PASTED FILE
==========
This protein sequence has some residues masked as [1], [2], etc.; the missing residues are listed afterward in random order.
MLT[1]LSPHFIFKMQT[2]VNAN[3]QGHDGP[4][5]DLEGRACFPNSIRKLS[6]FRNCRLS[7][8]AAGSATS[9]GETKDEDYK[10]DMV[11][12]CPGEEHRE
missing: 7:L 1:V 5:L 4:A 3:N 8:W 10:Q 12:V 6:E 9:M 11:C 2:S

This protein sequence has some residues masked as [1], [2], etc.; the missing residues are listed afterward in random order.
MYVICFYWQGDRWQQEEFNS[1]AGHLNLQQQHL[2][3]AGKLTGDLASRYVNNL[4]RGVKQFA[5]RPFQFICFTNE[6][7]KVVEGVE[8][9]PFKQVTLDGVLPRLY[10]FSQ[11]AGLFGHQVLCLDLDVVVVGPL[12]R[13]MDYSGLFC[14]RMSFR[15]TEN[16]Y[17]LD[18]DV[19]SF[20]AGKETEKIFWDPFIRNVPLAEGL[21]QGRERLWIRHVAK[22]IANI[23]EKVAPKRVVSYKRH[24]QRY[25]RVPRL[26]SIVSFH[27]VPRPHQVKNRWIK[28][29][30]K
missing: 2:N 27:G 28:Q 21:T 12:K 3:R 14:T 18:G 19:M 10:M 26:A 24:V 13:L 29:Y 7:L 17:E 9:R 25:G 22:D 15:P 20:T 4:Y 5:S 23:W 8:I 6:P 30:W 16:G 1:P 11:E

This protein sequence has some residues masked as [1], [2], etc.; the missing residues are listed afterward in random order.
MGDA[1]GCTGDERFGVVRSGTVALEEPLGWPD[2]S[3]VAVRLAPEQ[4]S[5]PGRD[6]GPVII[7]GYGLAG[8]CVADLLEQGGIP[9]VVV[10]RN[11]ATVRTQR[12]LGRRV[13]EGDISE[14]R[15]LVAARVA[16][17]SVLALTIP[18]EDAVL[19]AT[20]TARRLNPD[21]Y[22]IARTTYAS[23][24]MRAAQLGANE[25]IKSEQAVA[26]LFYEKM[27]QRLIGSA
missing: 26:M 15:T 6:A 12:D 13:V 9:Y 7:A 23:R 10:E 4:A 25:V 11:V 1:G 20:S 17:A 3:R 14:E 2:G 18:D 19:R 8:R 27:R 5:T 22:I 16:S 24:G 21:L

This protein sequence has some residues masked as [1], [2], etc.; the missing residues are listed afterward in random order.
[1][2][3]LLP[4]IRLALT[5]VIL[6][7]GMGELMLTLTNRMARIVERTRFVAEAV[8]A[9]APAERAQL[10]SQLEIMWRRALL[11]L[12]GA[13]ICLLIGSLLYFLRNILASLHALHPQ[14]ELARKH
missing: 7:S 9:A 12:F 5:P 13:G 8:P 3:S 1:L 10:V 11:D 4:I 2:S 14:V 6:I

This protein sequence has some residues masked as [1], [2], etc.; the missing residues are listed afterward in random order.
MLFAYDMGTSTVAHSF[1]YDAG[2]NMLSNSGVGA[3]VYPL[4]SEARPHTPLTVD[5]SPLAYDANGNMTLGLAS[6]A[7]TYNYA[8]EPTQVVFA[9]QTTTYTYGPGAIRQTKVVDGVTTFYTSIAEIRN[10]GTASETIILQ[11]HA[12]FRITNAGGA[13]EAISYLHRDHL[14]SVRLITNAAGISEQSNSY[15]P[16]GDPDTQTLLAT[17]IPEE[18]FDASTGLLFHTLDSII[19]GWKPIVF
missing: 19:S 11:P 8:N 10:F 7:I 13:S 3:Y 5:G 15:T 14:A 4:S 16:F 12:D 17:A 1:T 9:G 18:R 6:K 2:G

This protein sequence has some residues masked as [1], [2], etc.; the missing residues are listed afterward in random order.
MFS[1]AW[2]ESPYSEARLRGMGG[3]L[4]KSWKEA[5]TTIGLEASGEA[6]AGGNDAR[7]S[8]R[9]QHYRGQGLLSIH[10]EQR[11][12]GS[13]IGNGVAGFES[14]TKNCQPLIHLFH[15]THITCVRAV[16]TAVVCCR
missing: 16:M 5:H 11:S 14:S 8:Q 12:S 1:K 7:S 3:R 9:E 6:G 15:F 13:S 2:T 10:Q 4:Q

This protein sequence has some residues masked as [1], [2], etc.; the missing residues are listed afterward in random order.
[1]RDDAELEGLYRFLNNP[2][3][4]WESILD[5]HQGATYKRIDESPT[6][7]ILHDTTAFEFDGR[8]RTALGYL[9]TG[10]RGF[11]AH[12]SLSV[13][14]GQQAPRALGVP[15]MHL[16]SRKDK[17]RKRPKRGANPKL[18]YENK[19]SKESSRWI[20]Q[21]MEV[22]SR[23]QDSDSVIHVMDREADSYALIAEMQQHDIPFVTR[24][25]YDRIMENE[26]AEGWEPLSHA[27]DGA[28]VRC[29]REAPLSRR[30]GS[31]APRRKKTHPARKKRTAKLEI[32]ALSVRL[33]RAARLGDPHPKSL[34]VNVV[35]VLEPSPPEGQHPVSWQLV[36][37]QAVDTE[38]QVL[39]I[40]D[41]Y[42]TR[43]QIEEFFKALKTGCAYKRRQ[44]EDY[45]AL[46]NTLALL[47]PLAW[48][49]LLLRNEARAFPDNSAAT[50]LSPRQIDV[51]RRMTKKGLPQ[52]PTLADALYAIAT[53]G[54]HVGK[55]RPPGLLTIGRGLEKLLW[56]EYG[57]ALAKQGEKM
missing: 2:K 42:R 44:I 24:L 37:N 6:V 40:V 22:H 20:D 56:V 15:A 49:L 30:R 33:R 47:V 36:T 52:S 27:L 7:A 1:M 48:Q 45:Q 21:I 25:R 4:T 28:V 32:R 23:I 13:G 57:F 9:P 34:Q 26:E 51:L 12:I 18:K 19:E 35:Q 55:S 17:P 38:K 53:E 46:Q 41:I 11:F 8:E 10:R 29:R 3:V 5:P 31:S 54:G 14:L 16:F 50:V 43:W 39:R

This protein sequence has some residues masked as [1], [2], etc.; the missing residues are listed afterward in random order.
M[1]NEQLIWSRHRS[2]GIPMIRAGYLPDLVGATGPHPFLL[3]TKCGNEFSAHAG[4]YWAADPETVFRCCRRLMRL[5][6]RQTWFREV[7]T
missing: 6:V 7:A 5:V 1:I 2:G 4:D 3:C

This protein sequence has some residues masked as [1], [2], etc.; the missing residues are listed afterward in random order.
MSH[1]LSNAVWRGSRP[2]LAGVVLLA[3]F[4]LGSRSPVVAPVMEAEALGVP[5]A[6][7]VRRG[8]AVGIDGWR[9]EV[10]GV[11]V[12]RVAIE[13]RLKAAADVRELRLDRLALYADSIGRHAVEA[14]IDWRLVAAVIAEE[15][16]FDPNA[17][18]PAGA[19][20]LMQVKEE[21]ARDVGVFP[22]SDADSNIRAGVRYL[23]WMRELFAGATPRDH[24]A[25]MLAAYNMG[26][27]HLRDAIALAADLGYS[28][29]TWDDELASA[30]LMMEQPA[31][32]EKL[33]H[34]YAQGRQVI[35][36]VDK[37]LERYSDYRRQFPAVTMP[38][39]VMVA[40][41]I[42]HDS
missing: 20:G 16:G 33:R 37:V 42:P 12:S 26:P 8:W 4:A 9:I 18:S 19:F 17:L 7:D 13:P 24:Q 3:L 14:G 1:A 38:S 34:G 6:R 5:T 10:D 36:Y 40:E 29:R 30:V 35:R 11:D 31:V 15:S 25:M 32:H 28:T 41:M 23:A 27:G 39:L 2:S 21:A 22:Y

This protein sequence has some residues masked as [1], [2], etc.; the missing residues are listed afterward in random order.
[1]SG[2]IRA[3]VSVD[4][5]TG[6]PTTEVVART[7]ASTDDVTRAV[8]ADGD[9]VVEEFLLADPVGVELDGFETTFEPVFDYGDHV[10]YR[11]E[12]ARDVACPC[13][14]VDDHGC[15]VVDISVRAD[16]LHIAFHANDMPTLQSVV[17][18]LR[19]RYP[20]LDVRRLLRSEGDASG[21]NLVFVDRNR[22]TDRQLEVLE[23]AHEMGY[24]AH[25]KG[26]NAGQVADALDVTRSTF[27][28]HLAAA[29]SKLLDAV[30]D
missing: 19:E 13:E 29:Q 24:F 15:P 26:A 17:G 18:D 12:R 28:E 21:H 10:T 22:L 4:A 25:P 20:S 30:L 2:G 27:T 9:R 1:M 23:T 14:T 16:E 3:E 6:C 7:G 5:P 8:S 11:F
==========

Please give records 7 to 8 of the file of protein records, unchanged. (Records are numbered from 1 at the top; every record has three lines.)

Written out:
This protein sequence has some residues masked as [1], [2], etc.; the missing residues are listed afterward in random order.
[1]RDDAELEGLYRFLNNP[2][3][4]WESILD[5]HQGATYKRIDESPT[6][7]ILHDTTAFEFDGR[8]RTALGYL[9]TG[10]RGF[11]AH[12]SLSV[13][14]GQQAPRALGVP[15]MHL[16]SRKDK[17]RKRPKRGANPKL[18]YENK[19]SKESSRWI[20]Q[21]MEV[22]SR[23]QDSDSVIHVMDREADSYALIAEMQQHDIPFVTR[24][25]YDRIMENE[26]AEGWEPLSHA[27]DGA[28]VRC[29]REAPLSRR[30]GS[31]APRRKKTHPARKKRTAKLEI[32]ALSVRL[33]RAARLGDPHPKSL[34]VNVV[35]VLEPSPPEGQHPVSWQLV[36][37]QAVDTE[38]QVL[39]I[40]D[41]Y[42]TR[43]QIEEFFKALKTGCAYKRRQ[44]EDY[45]AL[46]NTLALL[47]PLAW[48][49]LLLRNEARAFPDNSAAT[50]LSPRQIDV[51]RRMTKKGLPQ[52]PTLADALYAIAT[53]G[54]HVGK[55]RPPGLLTIGRGLEKLLW[56]EYG[57]ALAKQGEKM
missing: 2:K 42:R 44:I 24:L 37:N 6:V 40:V 22:H 20:D 56:V 15:A 49:L 30:R 33:R 47:V 36:T 52:S 27:L 7:A 1:M 48:Q 45:Q 21:I 25:R 4:T 28:V 32:R 23:I 13:G 57:F 9:P 34:Q 26:E 51:L 12:I 18:K 19:E 35:Q 55:S 17:P 38:K 53:E 46:Q 41:I 11:F 8:E 10:R 29:R 3:V 5:P 31:S 54:G 14:L 16:F 50:V 43:W 39:R

This protein sequence has some residues masked as [1], [2], etc.; the missing residues are listed afterward in random order.
M[1]NEQLIWSRHRS[2]GIPMIRAGYLPDLVGATGPHPFLL[3]TKCGNEFSAHAG[4]YWAADPETVFRCCRRLMRL[5][6]RQTWFREV[7]T
missing: 6:V 7:A 5:V 1:I 2:G 4:D 3:C